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Wynton Marsalis Biography
The most famous jazz musician since 1980, Wynton Marsalis made
a major impact on jazz almost from the start. In the early '80s, it was
major news that a young and very talented black musician would choose
to make a living playing acoustic jazz rather than fusion, funk, or
R&B. Marsalis' arrival on the scene started the Young Lions
movement and resulted in major labels (most of whom had shown no
interest in jazz during the previous decade) suddenly signing and
promoting young players. There had been a major shortage of new
trumpeters since 1970, but Marsalis' sudden prominence inspired an
entire new crop of brass players. The music of the mid-'60s Miles Davis
Quintet had been somewhat overshadowed when it was new, but Marsalis'
quintet focused on extending the group's legacy and soon other Young
Lion units were using Davis' late acoustic work as their starting
During his career, Marsalis has managed to be a controversial figure
despite his obvious abilities. His selective knowledge of jazz history
(considering post-1965 avant-garde playing to be outside of jazz and
1970s fusion to be barren) is unfortunately influenced by the somewhat
eccentric beliefs of Stanley Crouch, and his hiring policies as musical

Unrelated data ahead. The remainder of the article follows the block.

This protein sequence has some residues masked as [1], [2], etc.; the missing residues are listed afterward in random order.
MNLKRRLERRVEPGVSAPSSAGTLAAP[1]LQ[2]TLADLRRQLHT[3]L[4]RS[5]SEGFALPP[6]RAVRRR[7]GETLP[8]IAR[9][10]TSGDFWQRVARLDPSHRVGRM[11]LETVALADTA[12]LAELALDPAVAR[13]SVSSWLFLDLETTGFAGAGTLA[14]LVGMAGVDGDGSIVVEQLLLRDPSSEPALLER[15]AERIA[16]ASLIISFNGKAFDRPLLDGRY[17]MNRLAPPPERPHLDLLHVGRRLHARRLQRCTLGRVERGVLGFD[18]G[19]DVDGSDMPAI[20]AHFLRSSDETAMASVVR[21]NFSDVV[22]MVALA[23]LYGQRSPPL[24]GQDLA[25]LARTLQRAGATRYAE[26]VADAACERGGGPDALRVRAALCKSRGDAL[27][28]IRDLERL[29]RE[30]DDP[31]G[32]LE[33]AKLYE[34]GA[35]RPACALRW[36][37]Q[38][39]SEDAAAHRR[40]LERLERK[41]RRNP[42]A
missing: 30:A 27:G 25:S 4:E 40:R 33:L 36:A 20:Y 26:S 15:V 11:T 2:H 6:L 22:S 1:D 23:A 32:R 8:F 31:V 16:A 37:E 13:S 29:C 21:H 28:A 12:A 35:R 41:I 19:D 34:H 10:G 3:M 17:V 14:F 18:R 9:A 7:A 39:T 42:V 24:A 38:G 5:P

director of the Lincoln Center Jazz Orchestra led to exaggerated
charges of ageism and racism from local writers. However, more than
balancing all of this out is Marsalis' inspiring work with youngsters,
many of whom he has introduced to jazz; a few young musicians, such as
Roy Hargrove, have been directly helped by Marsalis.
Marsalis' trumpet playing has been both overcriticized and (at least
early on) overpraised. When he first arrived on the scene with the Jazz
Messengers, his original inspiration was Freddie Hubbard. However, by
the time he began leading his own group, Marsalis often sounded very
close to Miles Davis (particularly when holding a long tone), although
a version of Davis with virtuosic technique. He was so widely praised
by the jazz press at the time (due to their relief that the future of
jazz finally seemed safe) that there was an inevitable backlash.
Marsalis' sometimes inaccurate statements about jazz of the 1970s and
the avant-garde in general made some observers angry, and his rather
derivative tone at the time made it seem as if there was always going
to have to be an asterisk by his name when evaluating his talents. Some
listeners formed permanent impressions of Marsalis as a Miles Davis
imitator, but they failed to take into account that he was still
improving and developing. With the 1990 recording Tune in Tomorrow,
Marsalis at last sounded like himself. He had found his own voice by
exploring earlier styles of jazz (such as Louis Armstrong's playing),
mastering the wah-wah mute, and studying Duke Ellington. From that
point on, even when playing a Miles Davis standard, Marsalis has had
his own sound and has finally taken his place as one of jazz's greats.
The son of pianist Ellis Marsalis, the younger brother of Branford and